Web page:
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Theoretical Physicist

  1. Mar 26, 2009 #1
    I'm a freshman at Amherst College in my first college physics course (actually an E&M course). I was doing poorly at first (B-/B) but have gotten into the swing of things and am thoroughly enjoying the theory portion of the class(the experiments are also fun but are sometimes tedious). I have a few questions. What stats would be necessary for admission to CalTech/MIT/Harvard etc. for graduate school as a theoretical physicist (GPA, GRE, research, etc)? I am not sure what grade I will end up with in this class because of the first half of it so will that affect my chances badly as long as it's not a C+ or lower? I've also been doing reading with some theory and although the book is more for laymen, I think it is fascinating.

    Thanks for any information.
  2. jcsd
  3. Mar 27, 2009 #2
    You're going to need very good grades for those graduate programs. It's beyond just that though, each of those programs turn down many 4.0 students with perfect/near-perfect PGRE scores.
    You'll need grades, research, excellent letters of recommendation, and a top notch PGRE score.

    If you really enjoy the material, go for it.
  4. Mar 27, 2009 #3
  5. Mar 27, 2009 #4
    OK, here is perhaps a more concrete question for you all. While my strengths lie in the sciences I am taking about half of my classes in the humanities. It is easier to get a B- or above than in the sciences (you have to try to get a C in the humanities), however, it's also a lot harder (at least for me) to get straight A's in the humanity courses I take. Would grad schools see this as me having broad range of interests(I don't do poorly in the classes - B+ or A-) and not being afraid to challenge myself with something I may not be comfortable or would they see this as me not getting 3.8+ overall GPA and therefore I'm out(at places like caltech/MIT/harvard etc)?

  6. Mar 27, 2009 #5


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    You have to remember it's a competative process to get into graduate schoo.. They schools you're listing have very competative programs, so it's not a case of making some kind of minimum cut-off. Getting into graduate school is more about being the top candidate in the applicant pool.

    I strongly suspect for the the big name schools, you will be up against other students who have near perfect GPAs (both core and overall) and who distinguish themselves with additional merits such as research experience, publications, distinguished scholarships, impressive reference letters, etc.

    That being said, you can get what is likely an equivalent education from some of the less competative schools. One thing to keep in mind though is that if you're struggling to get a high mark in first year physics - it's not going to get easier. And stacking your courses to boost your overall GPA is not going to make you any better at physics. I think it's important to have some diversity in your degree, but selection committees know all the tricks.
  7. Mar 31, 2009 #6
    I suspect Amherst has a respected undergrad physics program (I went to a very similar institution), but you will likely need something in the range of A- to A average to be competitive at top grad programs. Fortunately ultimately those grades are really only essential in upper level physics courses... don't let your grades from this year cut off any aspirations. And take full advantage of the small liberal arts college environment by talking to professors for advice!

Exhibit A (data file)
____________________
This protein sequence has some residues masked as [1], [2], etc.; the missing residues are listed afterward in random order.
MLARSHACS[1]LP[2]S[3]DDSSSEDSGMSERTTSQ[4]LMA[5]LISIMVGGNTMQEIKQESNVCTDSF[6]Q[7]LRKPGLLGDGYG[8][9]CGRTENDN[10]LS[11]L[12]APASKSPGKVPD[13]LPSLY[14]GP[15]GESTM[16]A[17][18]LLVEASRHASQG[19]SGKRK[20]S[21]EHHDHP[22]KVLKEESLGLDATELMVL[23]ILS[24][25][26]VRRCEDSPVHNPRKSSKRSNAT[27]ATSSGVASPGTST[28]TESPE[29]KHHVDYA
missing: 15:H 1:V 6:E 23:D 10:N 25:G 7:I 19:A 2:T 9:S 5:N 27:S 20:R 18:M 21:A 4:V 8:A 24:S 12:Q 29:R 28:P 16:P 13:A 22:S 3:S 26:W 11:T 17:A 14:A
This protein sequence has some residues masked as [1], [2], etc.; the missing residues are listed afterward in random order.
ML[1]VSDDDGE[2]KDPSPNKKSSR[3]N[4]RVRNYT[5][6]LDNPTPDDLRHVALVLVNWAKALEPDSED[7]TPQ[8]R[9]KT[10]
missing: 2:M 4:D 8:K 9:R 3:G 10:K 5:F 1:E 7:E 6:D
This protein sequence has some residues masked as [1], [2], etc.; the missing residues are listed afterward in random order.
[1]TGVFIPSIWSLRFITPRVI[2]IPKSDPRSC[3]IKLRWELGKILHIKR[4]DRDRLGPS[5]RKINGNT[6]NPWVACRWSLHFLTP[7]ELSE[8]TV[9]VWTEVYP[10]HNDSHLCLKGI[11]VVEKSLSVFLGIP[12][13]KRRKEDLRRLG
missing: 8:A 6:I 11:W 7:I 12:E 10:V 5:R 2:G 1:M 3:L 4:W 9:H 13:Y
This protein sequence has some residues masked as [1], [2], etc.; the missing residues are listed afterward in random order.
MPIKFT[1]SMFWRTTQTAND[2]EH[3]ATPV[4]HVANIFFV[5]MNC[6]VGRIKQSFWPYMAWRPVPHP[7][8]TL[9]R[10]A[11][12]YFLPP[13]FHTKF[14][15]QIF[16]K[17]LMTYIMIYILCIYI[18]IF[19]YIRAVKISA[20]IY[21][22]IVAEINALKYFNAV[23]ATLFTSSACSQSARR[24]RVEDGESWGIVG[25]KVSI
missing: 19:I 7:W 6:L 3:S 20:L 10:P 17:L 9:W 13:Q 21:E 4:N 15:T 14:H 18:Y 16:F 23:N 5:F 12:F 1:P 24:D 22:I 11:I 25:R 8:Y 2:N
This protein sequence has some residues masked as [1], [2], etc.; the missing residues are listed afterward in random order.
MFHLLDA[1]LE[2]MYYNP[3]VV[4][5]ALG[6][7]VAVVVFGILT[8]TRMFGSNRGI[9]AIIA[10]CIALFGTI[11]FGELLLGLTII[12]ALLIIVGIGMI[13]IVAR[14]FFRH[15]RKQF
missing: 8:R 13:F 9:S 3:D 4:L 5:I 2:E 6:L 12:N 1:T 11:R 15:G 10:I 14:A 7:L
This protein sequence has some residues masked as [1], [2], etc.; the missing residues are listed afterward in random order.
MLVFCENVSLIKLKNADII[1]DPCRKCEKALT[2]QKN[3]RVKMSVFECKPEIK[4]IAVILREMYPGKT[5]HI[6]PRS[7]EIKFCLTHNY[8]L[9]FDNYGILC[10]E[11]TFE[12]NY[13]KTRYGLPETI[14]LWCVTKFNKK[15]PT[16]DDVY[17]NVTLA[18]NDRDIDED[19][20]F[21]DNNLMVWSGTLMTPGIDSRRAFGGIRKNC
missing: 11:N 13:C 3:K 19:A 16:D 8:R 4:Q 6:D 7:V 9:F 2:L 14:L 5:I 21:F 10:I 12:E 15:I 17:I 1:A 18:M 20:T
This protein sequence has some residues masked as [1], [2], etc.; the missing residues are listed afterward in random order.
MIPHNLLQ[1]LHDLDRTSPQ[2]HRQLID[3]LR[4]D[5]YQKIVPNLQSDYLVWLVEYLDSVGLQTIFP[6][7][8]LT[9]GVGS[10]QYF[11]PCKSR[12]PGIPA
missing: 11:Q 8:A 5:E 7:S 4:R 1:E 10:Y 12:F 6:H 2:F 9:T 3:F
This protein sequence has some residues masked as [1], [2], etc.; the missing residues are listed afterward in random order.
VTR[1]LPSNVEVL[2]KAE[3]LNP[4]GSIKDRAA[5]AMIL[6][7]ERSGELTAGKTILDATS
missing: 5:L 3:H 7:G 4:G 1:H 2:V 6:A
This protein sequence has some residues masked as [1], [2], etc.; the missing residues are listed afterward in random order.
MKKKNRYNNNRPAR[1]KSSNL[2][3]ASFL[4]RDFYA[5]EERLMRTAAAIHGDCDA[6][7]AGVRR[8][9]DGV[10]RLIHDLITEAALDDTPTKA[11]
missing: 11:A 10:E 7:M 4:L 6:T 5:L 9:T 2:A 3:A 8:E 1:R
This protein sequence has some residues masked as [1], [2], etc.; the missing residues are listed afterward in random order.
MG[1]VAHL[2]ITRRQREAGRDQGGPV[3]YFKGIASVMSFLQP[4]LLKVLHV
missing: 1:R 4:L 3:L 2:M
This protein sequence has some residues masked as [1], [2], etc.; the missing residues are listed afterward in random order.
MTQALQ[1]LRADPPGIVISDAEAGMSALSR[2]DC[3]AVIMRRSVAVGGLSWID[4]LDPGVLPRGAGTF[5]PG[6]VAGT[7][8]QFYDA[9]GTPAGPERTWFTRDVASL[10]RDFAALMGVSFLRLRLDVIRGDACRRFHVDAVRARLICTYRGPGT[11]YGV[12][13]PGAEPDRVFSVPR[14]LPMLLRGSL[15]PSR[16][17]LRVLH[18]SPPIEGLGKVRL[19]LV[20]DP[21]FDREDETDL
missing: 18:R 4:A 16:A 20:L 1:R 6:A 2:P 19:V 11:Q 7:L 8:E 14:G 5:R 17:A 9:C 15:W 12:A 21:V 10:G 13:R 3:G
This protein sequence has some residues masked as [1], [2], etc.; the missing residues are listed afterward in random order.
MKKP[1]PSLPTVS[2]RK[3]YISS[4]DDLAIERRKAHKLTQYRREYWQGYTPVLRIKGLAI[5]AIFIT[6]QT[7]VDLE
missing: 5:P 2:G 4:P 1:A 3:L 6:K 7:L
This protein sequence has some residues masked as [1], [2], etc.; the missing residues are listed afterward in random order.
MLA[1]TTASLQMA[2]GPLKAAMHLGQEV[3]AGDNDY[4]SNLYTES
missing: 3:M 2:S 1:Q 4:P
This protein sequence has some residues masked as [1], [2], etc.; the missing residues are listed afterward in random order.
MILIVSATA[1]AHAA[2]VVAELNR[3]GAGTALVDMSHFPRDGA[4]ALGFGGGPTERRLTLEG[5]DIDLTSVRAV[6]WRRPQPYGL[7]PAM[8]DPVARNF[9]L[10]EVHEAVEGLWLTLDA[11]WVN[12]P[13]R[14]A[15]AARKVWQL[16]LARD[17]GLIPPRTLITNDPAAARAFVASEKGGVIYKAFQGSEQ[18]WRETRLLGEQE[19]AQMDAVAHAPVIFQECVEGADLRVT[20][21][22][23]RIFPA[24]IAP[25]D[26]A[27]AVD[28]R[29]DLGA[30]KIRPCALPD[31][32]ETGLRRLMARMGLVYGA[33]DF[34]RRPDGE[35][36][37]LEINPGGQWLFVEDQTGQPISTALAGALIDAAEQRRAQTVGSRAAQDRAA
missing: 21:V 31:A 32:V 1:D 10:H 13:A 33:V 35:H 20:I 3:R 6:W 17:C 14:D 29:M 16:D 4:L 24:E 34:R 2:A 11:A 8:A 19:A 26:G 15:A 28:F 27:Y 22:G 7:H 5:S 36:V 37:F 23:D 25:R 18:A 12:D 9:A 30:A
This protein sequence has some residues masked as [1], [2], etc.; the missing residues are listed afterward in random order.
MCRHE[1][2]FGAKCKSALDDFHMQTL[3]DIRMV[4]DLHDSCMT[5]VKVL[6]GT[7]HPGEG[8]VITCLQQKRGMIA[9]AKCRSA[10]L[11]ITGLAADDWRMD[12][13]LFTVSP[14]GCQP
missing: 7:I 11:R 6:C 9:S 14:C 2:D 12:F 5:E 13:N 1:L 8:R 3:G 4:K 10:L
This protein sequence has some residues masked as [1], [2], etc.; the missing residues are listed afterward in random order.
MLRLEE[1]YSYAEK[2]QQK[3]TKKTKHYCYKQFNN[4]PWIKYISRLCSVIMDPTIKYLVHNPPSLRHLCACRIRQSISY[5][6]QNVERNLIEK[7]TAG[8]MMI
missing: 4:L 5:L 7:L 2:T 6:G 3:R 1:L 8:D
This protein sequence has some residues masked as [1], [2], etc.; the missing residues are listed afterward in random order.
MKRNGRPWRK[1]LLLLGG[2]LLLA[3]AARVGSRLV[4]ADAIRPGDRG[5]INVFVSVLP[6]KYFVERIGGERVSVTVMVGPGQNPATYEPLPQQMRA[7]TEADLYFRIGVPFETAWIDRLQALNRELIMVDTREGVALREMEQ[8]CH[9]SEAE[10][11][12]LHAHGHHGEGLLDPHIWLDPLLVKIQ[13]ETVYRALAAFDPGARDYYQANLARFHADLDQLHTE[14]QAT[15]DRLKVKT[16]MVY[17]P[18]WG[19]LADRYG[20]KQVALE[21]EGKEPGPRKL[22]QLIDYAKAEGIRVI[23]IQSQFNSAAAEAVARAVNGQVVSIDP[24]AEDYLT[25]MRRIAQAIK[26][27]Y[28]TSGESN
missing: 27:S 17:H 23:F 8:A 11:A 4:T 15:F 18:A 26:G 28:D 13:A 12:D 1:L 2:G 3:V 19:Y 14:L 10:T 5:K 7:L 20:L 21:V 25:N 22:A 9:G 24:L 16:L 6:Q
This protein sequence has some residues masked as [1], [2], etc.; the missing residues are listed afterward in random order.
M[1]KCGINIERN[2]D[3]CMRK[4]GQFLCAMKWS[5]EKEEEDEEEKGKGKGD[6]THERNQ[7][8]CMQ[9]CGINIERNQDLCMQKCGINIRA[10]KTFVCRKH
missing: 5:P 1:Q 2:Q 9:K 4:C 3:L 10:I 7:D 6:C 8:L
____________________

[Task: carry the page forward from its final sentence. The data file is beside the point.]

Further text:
8. Mar 31, 2009 #7


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    Unlike undergraduate admissions, in which a wide range of interests is a favorable factor, graduate school admission criteria are focused on the specific field you're applying for. That's not to say your overall GPA is completely irrelevant. I expect it would raise a red flag if you had straight A's in physics and a just-barely-acceptable C average (or whatever the minimum for graduation is at Amherst) in all your other courses.
  9. Mar 31, 2009 #8
    I don't plan on getting C's in the other classes, more A-/B+ average. That shouldn't be a problem then?
  10. Mar 31, 2009 #9
    To get into those schools you have to be a genius. If you are gettings Bs in freshman you are not a genius in physics. The only excuse you have for gettings Bs are a) you never took physics in highschool or b) you studied 1 hour a week. If this is all you are capable of with effort, let me hit you real hard and tell you that you will NEVER even make the cut off of those schools. Not because one C will screw your transcript; it won't. But because your grades in upper years won't be as good due to your lack of aptitude.
  11. Apr 1, 2009 #10
    What he's really trying to say is that YOU HAVE TO DEVOTE YOURSELF to whatever goal you are trying to persue. Study hard, get rid of video games (or at least a little :smile:), and find better hobbies that help you think. Best advice I can give you since I'm trying to do the same thing.

  12. Apr 1, 2009 #11


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  13. Apr 2, 2009 #12
    It is a lot harder than you might think to gain admission into a top graduate school.

    I had 1 B, straight A's otherwise, numerous national awards (Goldwater, Rhodes, etc.) and still got rejected from all the top 20 schools I applied to. I am pretty sure I had good letters of recommendation, too. It was a mix between the economy tanking and the competitive atmosphere (and crummy GRE scores). Everyone thinks that they will be the next great theorist at MIT or Caltech. In reality it's near impossible to do this.

    And the GRE is very, very important. Ignore anyone who tells you otherwise. A good score may not save you but a bad score will doom you.
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